See Where You Stand with My Credit Score Range
Let’s start at the top (the best place to be in the credit scoring world) and work our way down. Note that we’re using the standard 300-850 FICO model for my credit score range, which is much more relied upon than any other algorithms at the moment.
Q: What is a good credit rating?
A: A credit score of 700 or higher is considered a good credit rating, though there are distinctions between scores above that level that can result in varying interest rates and approval rates.
Either way, remember that a higher credit score is better than a lower score!
800-850 Credit Score (excellent to perfect)
A credit score of 800-850 is basically flawless credit. Though I’ve never seen an 850 credit score (readers have told me they have 900+ scores but those are different scoring models), scores of 800-850 are fairly common. An important thing to note here is that some consumers may have 800 credit scores the minute their credit profile is established, but without supporting credit history, the score will mean very little to banks and lenders.
On the other hand, a credit score of 800-850 accompanied by years of solid credit history indicates that the borrower will be granted the lowest rate on everything from credit cards to auto insurance and mortgages. Scores in this bracket represent about 13% of the population.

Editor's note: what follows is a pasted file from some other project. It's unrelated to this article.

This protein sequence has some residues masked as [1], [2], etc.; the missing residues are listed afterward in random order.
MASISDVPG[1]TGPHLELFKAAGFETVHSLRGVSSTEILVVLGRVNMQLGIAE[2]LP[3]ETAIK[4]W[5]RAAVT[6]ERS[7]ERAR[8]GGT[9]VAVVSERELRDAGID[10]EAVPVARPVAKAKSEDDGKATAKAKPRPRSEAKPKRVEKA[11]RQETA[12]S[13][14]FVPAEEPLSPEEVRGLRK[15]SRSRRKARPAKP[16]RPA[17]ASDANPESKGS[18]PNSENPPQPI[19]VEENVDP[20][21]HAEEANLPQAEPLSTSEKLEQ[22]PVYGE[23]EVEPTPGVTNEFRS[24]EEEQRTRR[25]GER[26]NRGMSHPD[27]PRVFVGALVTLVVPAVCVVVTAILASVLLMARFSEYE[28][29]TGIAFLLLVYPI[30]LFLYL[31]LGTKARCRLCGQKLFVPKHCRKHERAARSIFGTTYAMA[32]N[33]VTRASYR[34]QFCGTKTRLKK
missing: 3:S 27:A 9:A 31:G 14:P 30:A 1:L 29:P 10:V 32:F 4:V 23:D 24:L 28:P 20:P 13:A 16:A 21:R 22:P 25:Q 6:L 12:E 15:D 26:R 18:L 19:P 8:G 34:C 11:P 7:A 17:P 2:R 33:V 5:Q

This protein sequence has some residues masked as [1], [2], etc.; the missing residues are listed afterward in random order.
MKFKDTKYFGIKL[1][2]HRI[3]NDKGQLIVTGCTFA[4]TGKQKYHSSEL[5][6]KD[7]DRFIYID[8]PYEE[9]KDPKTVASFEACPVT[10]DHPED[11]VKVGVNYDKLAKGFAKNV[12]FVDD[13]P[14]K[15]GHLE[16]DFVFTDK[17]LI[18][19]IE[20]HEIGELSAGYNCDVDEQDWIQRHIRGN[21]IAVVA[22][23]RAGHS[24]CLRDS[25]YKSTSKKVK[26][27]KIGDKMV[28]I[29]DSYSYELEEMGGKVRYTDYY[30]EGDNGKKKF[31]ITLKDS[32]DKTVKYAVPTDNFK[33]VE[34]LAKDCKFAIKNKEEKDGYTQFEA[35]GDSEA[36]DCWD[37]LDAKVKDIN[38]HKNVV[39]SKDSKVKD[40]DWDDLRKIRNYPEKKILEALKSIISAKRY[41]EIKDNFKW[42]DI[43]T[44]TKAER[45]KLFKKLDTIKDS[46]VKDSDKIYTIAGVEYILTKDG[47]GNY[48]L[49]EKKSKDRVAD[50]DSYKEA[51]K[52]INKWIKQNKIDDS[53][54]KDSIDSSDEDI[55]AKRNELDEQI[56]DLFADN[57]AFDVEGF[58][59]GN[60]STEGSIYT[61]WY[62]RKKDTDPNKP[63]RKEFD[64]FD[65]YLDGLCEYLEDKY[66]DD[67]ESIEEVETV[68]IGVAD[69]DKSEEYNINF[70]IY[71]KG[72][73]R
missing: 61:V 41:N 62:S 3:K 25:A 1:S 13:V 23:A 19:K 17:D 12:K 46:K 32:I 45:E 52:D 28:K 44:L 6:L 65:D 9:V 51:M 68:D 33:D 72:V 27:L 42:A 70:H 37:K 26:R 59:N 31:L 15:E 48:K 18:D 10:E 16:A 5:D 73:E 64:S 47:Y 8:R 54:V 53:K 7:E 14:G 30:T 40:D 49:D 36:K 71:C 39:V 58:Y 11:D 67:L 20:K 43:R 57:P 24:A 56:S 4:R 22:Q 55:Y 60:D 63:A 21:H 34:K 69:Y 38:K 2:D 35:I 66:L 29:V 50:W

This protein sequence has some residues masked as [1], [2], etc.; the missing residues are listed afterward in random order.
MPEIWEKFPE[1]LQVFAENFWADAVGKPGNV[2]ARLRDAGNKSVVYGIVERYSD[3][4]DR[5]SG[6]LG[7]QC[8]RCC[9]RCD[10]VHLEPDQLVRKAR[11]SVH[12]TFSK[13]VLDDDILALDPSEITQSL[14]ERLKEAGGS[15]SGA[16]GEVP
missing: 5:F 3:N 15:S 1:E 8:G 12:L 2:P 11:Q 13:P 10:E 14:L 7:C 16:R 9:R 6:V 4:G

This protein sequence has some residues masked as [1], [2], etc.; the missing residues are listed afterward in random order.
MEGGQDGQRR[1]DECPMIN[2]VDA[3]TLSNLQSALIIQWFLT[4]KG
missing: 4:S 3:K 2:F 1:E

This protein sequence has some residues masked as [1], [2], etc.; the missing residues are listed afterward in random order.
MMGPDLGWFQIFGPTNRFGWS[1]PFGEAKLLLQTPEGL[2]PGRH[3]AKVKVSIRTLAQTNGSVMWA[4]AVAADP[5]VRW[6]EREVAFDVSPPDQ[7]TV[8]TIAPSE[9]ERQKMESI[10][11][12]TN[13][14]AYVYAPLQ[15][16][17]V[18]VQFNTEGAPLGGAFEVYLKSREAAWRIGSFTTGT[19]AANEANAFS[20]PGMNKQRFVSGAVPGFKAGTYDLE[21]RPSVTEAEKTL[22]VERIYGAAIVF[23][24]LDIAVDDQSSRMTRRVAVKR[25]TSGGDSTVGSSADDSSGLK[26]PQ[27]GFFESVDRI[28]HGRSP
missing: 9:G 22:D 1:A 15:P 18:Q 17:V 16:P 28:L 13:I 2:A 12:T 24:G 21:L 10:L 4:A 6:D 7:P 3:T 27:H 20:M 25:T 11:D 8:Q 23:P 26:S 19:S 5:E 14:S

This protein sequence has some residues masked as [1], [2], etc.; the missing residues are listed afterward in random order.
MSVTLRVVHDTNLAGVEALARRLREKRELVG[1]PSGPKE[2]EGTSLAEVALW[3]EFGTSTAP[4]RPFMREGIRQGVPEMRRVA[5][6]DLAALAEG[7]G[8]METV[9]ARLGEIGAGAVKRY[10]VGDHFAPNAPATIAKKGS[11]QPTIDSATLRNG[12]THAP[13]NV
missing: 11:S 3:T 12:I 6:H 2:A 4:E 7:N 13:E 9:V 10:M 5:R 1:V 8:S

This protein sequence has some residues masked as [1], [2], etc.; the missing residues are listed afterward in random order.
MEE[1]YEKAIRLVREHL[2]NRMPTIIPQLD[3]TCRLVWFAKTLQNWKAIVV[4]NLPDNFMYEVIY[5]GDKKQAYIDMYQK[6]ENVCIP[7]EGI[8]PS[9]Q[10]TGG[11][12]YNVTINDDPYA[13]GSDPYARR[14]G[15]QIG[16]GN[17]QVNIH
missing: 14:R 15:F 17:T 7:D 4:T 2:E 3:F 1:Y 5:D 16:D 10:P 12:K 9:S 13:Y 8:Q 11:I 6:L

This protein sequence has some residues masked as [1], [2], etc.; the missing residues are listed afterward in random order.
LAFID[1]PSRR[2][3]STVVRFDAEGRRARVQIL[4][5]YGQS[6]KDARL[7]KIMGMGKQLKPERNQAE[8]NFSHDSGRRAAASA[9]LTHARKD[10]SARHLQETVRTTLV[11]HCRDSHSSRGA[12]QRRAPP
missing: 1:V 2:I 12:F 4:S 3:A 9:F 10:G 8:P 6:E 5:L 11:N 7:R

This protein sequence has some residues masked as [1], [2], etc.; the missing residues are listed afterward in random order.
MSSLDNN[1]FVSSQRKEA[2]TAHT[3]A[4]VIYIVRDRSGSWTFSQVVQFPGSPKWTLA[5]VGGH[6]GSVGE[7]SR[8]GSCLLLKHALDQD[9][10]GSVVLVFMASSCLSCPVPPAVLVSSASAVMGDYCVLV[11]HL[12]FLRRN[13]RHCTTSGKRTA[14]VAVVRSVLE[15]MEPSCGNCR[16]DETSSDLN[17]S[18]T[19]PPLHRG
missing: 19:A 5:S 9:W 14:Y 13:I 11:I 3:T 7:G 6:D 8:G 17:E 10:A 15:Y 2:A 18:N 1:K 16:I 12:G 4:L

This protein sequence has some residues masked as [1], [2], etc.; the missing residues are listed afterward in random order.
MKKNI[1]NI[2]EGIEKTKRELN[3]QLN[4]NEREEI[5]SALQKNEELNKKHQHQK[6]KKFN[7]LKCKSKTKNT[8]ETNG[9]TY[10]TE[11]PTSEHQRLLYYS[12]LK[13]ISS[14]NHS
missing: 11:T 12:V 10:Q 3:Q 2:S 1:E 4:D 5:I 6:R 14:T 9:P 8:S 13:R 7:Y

760-799 Credit Score (excellent)
A credit score of 760-799 is considered good to great credit, and will typically result in interest rates and approval rates that a credit score in the 800-850+ bucket would yield. The only difference might be a few more pricing incentives at the 800-850+ range, and a more thorough credit check. But all in all, credit scores in this bucket are considered excellent and you really don’t need to worry if you scores fall in this category. In fact, roughly 27% of the population has a credit score of 750-799 alone.
*High Achievers: FICO now considers individuals with FICO scores above 785 to be in a bracket all their own. It’s unclear if this will create another meaningful scoring threshold for creditors, but I wouldn’t be surprised.
720-759 Credit Score (really good)